Day: The captain yelled out, "Abandon ship!"
article from "The
Senior Times" - by Irwin
November 11, we remember those who served our country, but for Harry
Hurwitz the day he can’t forget is April 29, 1944.
was the day Hurwitz and other victims of a German torpedo attack on
his Canadian ship ended up in the English Channel, struggling to
92, and a resident of the B’Nai Brith House in Côte St. Luc,
Hurwitz recalled his remarkable story in preparation for Remembrance
Day ceremonies. He is to lay a wreath at the cenotaph in Montreal
Lachine-born son of trucker Chaim and Bella, with seven brothers and
five sisters, enlisted in 1939 at age 18. He switched from the army
to the navy and in 1942 shipped out to Greenock, just west of
an able-bodied seaman, Hurwitz was assigned to H.M.C.S. Athabaskan
and in August 1943, while patrolling the channel, the ship was
attacked by six Messerschmitt fighter-bombers.
opened fire, we drove five away, but one came out of the sky and
dropped a bomb right near me. I was one of the lucky ones. The guy
next to me was killed instantly and seven others died as well.”
later sailed to Murmansk, Russia, as part of a convoy of 57 ships
delivering materials and supplies to assist the Soviet Union in
resisting and counter-attacking the German assault.
about 20 made it. The rest were torpedoed and sunk. I was up in the
masthead when it was 40 below zero, watching for enemy ships. They
gave me a cup of coffee every 10 minutes, it was so cold.”
its base in Plymouth, U.K., the Athabaskan continued to patrol the
English Channel where the Allies were expected to launch the
long-awaited second front by invading France.
April 29, the ship left Plymouth at 6 pm and after three hours was
at the French coast not far from Brest.
some reason, we went a little too close to the French coast. I’m
on my gun at our action station, and all of a sudden a torpedo hit
our ship near the stern. It was cut off completely, about 2,000
shells exploded and everyone was killed instantly.
got the order from Commander John Stubbs—who gave the order to man
the hoses—to see if we could put out the fire. Guys were dying,
they were screaming. Me and four other guys grabbed the hose, and
just then a second torpedo hit. There was no pressure, everything
was dead, the whole ship was ablaze. I got a piece of shrapnel right
above my nose.
the captain yelled out, ‘Abandon ship!’ Me and my friend Raymond
Meloche (who lives at Ste. Anne’s veterans’ hospital) jumped. I
threw off my big rubber boots and my heavy coat. We sunk at 4:28 am.
How do I know? My mother bought me a cheap watch on my bar mitzvah
and I had it all these years. She paid $4 for it!
were in the water for six or seven hours.
I was holding on to the masthead, with Meloche. I couldn’t see.
was covered with oil from head to toe. Then I held on to an empty
guy had his leg blown off and he kept yelling, ‘I don’t want to
die.’ Another had a big hole in his stomach and the salt water was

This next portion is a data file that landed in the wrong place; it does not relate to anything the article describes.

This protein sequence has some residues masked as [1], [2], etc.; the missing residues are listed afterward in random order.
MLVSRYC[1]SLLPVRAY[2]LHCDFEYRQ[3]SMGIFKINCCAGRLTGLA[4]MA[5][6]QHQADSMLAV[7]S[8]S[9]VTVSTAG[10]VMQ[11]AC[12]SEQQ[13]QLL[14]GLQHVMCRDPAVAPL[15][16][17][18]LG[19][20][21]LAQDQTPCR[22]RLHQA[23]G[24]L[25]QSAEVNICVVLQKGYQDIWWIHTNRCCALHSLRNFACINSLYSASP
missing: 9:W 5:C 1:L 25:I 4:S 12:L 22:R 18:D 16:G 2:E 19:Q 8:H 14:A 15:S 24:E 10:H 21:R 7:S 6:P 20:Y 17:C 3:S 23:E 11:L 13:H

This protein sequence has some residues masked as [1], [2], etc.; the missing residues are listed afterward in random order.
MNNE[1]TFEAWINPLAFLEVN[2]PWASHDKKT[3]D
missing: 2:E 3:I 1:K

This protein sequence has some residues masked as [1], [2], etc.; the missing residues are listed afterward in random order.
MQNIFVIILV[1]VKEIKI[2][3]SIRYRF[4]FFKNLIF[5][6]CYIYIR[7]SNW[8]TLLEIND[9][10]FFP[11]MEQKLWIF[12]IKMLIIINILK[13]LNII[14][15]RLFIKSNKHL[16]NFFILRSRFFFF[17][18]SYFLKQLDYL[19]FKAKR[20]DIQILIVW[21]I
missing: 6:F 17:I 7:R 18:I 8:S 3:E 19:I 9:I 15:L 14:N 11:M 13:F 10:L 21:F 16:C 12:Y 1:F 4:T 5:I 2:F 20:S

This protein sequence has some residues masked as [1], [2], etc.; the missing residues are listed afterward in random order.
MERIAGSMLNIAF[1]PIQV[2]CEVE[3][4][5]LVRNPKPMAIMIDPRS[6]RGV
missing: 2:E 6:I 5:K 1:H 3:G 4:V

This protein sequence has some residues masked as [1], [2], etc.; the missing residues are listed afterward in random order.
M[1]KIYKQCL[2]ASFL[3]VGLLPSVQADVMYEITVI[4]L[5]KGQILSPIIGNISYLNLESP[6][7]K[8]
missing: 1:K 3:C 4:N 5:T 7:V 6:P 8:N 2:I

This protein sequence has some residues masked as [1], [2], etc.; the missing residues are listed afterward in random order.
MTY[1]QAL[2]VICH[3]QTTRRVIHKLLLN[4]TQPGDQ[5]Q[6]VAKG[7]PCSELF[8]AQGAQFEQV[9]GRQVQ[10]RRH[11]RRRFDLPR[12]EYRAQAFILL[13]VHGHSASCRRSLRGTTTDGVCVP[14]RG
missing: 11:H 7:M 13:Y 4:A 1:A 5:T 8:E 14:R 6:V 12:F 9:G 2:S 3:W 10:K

getting in and he was yelling. We couldn’t do anything. They all
died in the water.”
lifeboat floated nearby, probably released by Allied ships to help
survivors. “About 15 or 16 of us got into the lifeboat. We had no
oars, so we drifted, like a bunch of dummies.”
German battleship appeared and prepared to take the men prisoner.
had my Magen David (Jewish star) and I ripped it off my neck and
tossed it into the water. I also tossed a wallet, with Jewish things
and about $40 I won the day before rolling the dice with the money
show that 129 of the crew, including Captain John Stubbs, died.
Hurwitz was among 83 men taken prisoner while another 44 were
rescued by H.M.C.S. Haida. The war was coming to an end and the
German captors “were very good to us.”
arrived in France and we saw two girls completely naked, dead drunk,
and they cheered, ‘A way, les bons Canadiens,’ while the Germans
commander yelled, ‘schnell’.”
was interrogated at a convent and gave his name as Hurwit – “I
took off the zed, to sound less Jewish.”
interrogator, an officer about 75, turned out to be “a really nice
man. I told him I was from Lachine and he told me he had worked for
General Electric in Lachine for about 20 years! I lived on 10th Ave.
and LaSalle St., and General Electric was on 1st Ave. and LaSalle
German had immigrated to Canada to work as an engineer, but in 1936
went back to Germany to help his country, Hurwitz recalled.
pounded the table, denounced the Jews, but Hurwitz said he replied
he had worked for Jews and never had any problems.
14 days in Brest, the POWs were taken to a camp outside Hamburg. “Every
night at exactly midnight, R.A.F. bombers attacked the oil
installations there, and at Kiel, Bremen and Hanover. We would sit
on top of our shack and had a beautiful view.”
and a fellow prisoner bribed a guard with 25 cigarettes, worth “$500
on the black market,” and got wire cutters to escape. But when he
asked a German woman in his Yiddish-style German in a nearby farm
for a glass of water, she called the police and they were
senior British officer among the prisoners at the camp warned the
Germans to “release the men immediately” because “the British
were only 400 miles away and I will hold you personally responsible
if anything happens to them.” They were returned to the general
were told to march to Lubek, and the column was accidentally
attacked by an R.A.F. fighter—four men were killed by friendly
fire. They returned to the prison camp.
was liberated on April 29, 1945—a year to the day he was captured.
Two of his three daughters were born after war’s end—on April
he lays the wreath, Hurwitz says he’ll be thinking of that day in
1944, and “the guys in the water dying, shouting: ‘Save me, save